Idaho legislator says best friend’s suicide inspired proposed mugshot bill
BOISE — Two Idaho legislators want to change how mugshots are released for people booked into jails during mental health crises through a bi-partisan bill.
Representatives Brooke Green, D-Boise, and Marco Erickson, R-Idaho Falls, are co-sponsoring Idaho House Bill 620, which was introduced to the legislature Monday. If passed, the bill would prohibit disclosing booking images for those arrested, detained or hospitalized for mental health purposes, provided their alleged crime is a misdemeanor and does not involve assault or battery.
Proposing and presenting the bill is personal to Green, who lost her best friend Jessica Harrison to suicide in 2019. Harrison, who served as the Idaho Association of Cities director, struggled with mental illness. As friends and family tried to get Harrison committed for help, she was ultimately arrested on misdemeanor charges of disturbing the peace and trespassing.
“The day she gets arrested, she gets processed in the Ada County Jail, they take her mugshot,” Green told EastIdahoNews.com. “The media picks it up and it gets blown up all over the news. At the same time, she is transferring to the hospital and she is finally getting committed.”
Green said when those who were close to Harrison saw her mugshot on the news, they knew her life would be impacted forever. Harrison was ultimately released from a mental health facility, and later, charges were dismissed.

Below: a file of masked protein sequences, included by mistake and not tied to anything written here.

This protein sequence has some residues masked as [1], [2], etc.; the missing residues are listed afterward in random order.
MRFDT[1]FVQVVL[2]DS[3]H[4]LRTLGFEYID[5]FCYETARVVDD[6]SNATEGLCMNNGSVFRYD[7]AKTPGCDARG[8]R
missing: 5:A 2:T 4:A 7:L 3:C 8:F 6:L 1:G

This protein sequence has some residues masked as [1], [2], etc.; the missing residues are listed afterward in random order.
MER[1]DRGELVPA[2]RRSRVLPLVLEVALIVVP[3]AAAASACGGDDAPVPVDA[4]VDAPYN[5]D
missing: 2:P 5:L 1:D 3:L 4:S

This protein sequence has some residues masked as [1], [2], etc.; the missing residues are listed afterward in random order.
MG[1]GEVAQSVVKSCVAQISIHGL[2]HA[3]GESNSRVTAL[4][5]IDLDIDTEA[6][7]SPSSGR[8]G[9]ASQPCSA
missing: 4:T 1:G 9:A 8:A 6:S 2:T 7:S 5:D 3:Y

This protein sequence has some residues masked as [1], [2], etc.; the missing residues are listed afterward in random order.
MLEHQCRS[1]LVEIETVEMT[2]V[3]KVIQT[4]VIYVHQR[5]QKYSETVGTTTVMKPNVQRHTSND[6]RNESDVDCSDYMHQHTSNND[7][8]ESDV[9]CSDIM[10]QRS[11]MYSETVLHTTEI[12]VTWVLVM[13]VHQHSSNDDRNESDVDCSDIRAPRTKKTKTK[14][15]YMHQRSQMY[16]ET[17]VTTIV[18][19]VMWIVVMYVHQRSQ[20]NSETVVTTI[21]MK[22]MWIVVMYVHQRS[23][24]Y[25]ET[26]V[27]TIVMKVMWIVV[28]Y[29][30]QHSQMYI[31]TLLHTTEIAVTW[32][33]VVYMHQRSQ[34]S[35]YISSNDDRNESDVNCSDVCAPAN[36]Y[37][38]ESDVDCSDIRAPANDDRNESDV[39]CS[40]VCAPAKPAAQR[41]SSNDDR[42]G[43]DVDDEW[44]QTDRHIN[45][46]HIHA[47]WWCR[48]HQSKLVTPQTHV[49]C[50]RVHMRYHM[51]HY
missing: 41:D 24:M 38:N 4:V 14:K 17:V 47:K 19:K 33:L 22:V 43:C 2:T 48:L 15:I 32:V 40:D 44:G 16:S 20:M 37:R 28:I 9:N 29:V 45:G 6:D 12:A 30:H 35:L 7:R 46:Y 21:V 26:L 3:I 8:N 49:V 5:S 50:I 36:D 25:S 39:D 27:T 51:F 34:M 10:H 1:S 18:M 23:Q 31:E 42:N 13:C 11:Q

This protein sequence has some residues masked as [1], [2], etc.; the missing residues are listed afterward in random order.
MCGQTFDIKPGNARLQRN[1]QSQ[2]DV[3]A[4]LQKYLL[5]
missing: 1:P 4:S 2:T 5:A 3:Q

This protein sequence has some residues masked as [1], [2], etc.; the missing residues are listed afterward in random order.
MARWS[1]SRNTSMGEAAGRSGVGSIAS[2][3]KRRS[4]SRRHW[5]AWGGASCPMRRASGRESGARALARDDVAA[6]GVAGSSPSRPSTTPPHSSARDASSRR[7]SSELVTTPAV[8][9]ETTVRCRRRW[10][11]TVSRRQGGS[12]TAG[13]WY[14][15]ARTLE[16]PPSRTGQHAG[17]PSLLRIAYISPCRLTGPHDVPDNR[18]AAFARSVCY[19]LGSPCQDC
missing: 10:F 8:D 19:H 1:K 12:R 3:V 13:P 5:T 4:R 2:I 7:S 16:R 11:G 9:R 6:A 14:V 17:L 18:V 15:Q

“Here it is, this one person most terrible day where a mugshot is going to remind her of the day she had no control of her actions,” Green said. “We captured it in film and we stuck it out there for entertainment purposes for people to pass judgment.”
Three months later, Harrison took her own life.
“While I can’t get my best friend back, I can certainly acknowledge that this is one step at moving forward to decriminalizing mental health in Idaho,” Green said.
In the bill, a sheriff’s office could not release to the public the mugshot for those booked on misdemeanors if they are detained on a mental health hold or transferred to receive medical care for mental illness within 24 hours of booking. The exception would be those charged with assault or battery.
The booking photo in these cases could be made public once the case reaches a verdict of guilty or the person pleads guilty, but no earlier than three months following booking.
“It gives them (the) dignity to get the help they need without their mugshot being presented on a website,” Green said. “It enables them to keep that moment private while they work through the system to get help.”
Erickson, whose background is in mental health, felt supporting the bill would also be a step forward in making changes to how Idaho treats those with mental illness.
“We look at the strategic plan and things that can be changed, little tweaks in code (law) and small things that can be done to help people with mental health crises going on,” Erickson said. “That’s been my focus since I got here is bills related to that topic.”
House Bill 620 is currently awaiting a hearing with the House Judiciary Rules and Administration Committee in the coming weeks.
In 2021, Utah passed legislation that probits the public release of most mugshots until an individual is convicted. The bill received strong pushback from the media and First Amendment advocates who said mugshots should be part of the public record.